WIPO Arbitration and Mediation Center

ADMINISTRATIVE PANEL DECISION

Cloudflare, Inc., Cloudflare Germany GmbH v. Conor Mcknight

Case No. DEU2019-0005

1. The Parties

The Complainants are Cloudflare, Inc., United States of America and Cloudflare Germany GmbH, Germany, self-represented.

The Respondent is Conor Mcknight, United Kingdom, self-represented.

2. The Domain Name, Registry and Registrar

The Registry of the disputed domain name <cloudflare.eu> is the European Registry for Internet Domains (“EURid” or the “Registry”). The registrar of the disputed domain name is TLD Registrar Solutions Ltd (the “Registrar”).

3. Procedural History

The Complaint was filed with the WIPO Arbitration and Mediation Center (the “Center”) on May 7, 2019. On May 10, 2019, the Center transmitted by email to the Registry a request for registrar verification in connection with the disputed domain name. On May 16, 2019, the Registry transmitted by email to the Center its verification response confirming that the Respondent is listed as the registrant and providing the contact details. The Complainants filed an amended Complaint on May 22, 2019.

The Center verified that the Complaint together with the amended Complaint satisfied the formal requirements of the .eu Alternative Dispute Resolution Rules (the “ADR Rules”) and the World Intellectual Property Organization Supplemental Rules for .eu Alternative Dispute Resolution Rules (the “Supplemental Rules”).

In accordance with the ADR Rules, Paragraph B(2), the Center formally notified the Respondent of the Complaint, and the proceedings commenced on May 24, 2019. In accordance with the ADR Rules, Paragraph B(3)(a), the due date for Response was July 9, 2019. The Response was filed with the Center on May 25 and 26, 2019. The Center verified whether the Response together with the amendment to the Response satisfied the formal requirements of the ADR Rules and the Supplemental Rules. In accordance with the ADR Rules, Paragraph B(3)(b), the Center sent a notification that the Response was administratively deficient on May 27, 2019. The due date for curing the deficiencies of the Response was June 3, 2019. The Respondent did not amend the Response and did not cure its deficiencies. In accordance with ADR Rules, Paragraph B(3)(f), the Center notified the Parties of the Respondent's default on June 4, 2019.

The Center appointed Assen Alexiev as the sole panelist in this matter on June 21, 2019. The Panel finds that it was properly constituted. The Panel has submitted the Statement of Acceptance and Declaration of Impartiality and Independence, as required by the Center to ensure compliance with the ADR Rules, Paragraph B(5).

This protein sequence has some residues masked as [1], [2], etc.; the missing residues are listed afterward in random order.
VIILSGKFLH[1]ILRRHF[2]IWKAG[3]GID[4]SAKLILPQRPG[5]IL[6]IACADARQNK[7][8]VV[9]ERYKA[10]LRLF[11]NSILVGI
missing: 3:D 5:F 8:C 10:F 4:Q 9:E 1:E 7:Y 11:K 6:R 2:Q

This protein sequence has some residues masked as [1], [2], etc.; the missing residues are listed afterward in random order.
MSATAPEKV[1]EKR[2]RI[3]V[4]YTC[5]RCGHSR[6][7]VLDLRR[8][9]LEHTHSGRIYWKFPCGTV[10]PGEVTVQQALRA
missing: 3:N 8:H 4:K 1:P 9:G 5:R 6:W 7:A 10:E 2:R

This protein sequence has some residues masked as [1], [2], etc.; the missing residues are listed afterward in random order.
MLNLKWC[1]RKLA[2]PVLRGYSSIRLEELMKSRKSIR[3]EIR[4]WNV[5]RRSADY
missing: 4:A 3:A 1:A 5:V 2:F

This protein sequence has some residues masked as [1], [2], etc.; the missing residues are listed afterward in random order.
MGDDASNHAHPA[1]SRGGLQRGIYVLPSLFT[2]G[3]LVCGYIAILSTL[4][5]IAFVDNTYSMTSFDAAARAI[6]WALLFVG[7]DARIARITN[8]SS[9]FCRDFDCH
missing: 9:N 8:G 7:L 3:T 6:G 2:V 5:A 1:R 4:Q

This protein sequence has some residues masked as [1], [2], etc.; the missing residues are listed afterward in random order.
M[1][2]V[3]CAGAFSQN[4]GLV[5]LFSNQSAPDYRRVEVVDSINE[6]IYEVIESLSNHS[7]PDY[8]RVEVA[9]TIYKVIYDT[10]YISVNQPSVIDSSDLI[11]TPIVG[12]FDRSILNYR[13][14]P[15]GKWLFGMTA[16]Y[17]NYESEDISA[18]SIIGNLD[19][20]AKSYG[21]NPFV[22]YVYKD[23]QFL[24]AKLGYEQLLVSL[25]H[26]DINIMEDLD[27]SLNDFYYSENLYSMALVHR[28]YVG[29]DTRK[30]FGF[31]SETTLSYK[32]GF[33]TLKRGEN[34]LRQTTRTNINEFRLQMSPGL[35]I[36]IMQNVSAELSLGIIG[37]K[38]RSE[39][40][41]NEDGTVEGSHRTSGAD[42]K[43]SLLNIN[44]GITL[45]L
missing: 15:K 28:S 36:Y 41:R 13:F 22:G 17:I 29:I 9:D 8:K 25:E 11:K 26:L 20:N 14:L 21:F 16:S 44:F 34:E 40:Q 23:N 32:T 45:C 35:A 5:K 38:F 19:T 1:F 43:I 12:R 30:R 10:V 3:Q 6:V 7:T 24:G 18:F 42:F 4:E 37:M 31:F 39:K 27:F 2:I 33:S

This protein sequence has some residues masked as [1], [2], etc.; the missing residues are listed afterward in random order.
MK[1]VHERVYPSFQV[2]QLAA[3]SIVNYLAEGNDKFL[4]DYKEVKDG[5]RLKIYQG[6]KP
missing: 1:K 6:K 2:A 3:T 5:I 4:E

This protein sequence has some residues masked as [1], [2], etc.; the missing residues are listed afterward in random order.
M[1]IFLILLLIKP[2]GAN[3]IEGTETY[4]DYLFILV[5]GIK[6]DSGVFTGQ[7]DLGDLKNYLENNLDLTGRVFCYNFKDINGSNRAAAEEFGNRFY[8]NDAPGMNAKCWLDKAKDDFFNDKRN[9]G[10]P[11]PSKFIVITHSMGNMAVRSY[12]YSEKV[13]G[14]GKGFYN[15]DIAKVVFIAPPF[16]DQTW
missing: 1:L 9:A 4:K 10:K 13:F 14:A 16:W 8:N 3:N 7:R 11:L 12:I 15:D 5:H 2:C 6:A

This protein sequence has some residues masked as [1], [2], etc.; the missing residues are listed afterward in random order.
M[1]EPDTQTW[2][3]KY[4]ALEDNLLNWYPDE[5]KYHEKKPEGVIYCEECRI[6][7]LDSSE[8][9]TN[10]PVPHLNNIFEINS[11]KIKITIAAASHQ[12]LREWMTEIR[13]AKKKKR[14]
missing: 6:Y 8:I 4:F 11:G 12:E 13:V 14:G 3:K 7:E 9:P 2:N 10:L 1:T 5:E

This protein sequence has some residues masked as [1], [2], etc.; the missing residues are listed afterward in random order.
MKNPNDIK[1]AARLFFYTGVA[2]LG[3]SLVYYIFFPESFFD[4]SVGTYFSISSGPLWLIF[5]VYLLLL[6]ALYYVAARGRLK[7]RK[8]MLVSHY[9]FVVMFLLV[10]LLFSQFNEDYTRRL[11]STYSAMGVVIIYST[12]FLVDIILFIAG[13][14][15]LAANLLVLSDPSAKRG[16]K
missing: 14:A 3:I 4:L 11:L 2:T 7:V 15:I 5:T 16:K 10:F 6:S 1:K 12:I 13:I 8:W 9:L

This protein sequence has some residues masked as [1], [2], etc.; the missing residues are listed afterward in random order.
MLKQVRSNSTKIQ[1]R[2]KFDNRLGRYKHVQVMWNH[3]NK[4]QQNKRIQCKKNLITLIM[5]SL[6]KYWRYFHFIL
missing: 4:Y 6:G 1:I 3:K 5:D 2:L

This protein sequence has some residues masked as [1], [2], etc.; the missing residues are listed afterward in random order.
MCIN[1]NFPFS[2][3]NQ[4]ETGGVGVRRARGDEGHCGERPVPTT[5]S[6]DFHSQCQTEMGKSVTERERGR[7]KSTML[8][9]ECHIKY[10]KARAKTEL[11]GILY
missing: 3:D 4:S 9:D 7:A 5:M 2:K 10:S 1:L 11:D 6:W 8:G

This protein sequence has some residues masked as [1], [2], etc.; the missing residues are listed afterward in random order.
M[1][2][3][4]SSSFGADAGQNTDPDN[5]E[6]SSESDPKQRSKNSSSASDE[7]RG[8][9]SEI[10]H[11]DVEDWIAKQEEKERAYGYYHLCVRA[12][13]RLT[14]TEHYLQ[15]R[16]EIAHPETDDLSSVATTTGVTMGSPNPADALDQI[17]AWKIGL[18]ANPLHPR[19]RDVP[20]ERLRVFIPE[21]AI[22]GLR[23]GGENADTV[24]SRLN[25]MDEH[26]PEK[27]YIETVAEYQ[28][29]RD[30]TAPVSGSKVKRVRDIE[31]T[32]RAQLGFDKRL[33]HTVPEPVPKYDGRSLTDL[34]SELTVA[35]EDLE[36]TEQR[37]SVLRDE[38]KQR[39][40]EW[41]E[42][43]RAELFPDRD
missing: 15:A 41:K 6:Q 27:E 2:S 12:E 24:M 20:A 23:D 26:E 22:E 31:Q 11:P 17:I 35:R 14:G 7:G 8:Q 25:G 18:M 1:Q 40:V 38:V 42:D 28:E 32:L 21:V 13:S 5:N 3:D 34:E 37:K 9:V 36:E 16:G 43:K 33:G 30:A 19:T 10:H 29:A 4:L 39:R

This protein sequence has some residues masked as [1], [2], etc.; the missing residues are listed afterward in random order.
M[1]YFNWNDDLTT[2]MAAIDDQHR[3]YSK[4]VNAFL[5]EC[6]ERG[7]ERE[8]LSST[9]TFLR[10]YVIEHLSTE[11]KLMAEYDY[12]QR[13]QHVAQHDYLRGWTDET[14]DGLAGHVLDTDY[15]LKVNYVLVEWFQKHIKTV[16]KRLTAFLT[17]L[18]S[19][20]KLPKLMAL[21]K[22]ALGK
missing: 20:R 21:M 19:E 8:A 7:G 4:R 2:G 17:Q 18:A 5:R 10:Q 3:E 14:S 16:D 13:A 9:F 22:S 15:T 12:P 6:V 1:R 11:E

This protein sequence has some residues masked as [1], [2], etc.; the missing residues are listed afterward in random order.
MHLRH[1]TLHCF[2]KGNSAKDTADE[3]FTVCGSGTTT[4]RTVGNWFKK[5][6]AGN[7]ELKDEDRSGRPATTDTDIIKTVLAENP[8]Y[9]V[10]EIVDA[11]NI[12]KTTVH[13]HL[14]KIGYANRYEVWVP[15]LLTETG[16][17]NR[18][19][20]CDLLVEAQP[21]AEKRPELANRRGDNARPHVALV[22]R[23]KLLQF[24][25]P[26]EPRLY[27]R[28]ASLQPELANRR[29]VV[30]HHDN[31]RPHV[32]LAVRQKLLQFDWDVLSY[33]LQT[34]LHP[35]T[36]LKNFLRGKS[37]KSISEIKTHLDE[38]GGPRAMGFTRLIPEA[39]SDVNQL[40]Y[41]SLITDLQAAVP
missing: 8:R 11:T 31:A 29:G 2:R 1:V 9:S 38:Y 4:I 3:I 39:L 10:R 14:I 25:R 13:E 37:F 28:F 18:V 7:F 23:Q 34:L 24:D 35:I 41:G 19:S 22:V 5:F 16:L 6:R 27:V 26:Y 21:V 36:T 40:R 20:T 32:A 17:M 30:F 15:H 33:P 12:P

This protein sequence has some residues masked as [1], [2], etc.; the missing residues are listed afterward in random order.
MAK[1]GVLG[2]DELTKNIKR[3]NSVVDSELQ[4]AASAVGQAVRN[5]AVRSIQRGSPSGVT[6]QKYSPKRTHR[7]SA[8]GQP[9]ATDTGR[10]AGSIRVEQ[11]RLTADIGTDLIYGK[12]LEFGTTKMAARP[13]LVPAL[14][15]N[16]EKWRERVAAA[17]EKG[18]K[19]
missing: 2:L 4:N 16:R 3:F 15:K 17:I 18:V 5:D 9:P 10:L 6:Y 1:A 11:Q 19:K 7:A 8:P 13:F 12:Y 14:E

4. Factual Background

The Complainant Cloudflare, Inc. is the owner of the European Union trademark CLOUDFLARE with registration No. 009919275, registered on October 13, 2011 for goods and services in International Classes 9 and 42 (the “CLOUDFLARE trademark”).

The disputed domain name was registered on January 31, 2013. It resolves to an inactive Facebook webpage.

5. Parties’ Contentions

A. Complainant

The Complainants submit that the Respondent registered the disputed domain name on January 31, 2013, at which point it had been a paying customer of the Complainants for years and had knowledge of the CLOUDFLARE trademark.

The Complainants further submit that on March 14-18, 2019, the Complainant Cloudflare, Inc. approached the Respondent with an offer to purchase the disputed domain name at the Respondent’s cost in an attempt to reach an amicable settlement. The Respondent responded with an offer to transfer the disputed domain name to the Complainant Cloudflare, Inc. in exchange for free services by the Complainant. This was rejected by the Complainant Cloudflare, Inc., which reiterated its offer to pay the Respondent its costs related to the disputed domain name. The Respondent then replied by asking GBP 100,000.

The Complainants state that the disputed domain name is identical to the CLOUDFLARE trademark, as it consists of the same standard characters.

According to the Complainants, the Respondent does not have rights or legitimate interests in the disputed domain name under Article 21(2) of Commission Regulation (EC) No. 874/2004 (the “Regulation”). The Respondent has not used the disputed domain name to offer goods or services, and has not carried out a legitimate and noncommercial or fair use of the disputed domain name without intent to mislead Internet users. The Complainants further state that the Respondent has not been commonly known by the disputed domain name, has not had any prior business association with the Complainant and has not been granted a license to use the CLOUDFLARE trademark. Rather, the Respondent has used the CLOUDFLARE trademark in the disputed domain name to attract Internet users to various websites which display information that is not connected with the Complainants or their products.

The Complainants add that when the Complainant Cloudflare, Inc. approached the Respondent to inquire about purchasing the disputed domain name, the Respondent indicated that it was used for a website devoted to paragliding. However, the Internet archive records for the disputed domain name available at the Wayback Machine show that the earliest use of the disputed domain name was around June 2012, when the only content on the associated webpage was a solicitation for the purchase of the disputed domain name. Around a year later, the disputed domain name began to point at <steam-hacks.com> – another domain name owned by the Respondent. In April 2014, the disputed domain name began to point at a Facebook page associated with the Respondent, which continued until about March 14, 2016, when the disputed domain name began to redirect to <pornsocket.com> – another domain name of the Respondent. In 2018, the disputed domain name began to point at <networkflare.com> – yet another domain name owned by the Respondent. Currently the disputed domain name is pointing back at the Respondent’s Facebook page. The Respondent, being a natural person, has therefore always used the disputed domain name only to redirect to various unrelated websites since its registration, which according to the Complainants shows that the Respondent has no legitimate purpose as understood in Article 21(2) of the Regulation, as the redirection to promote certain websites is by itself insufficient to provide a legitimate interest.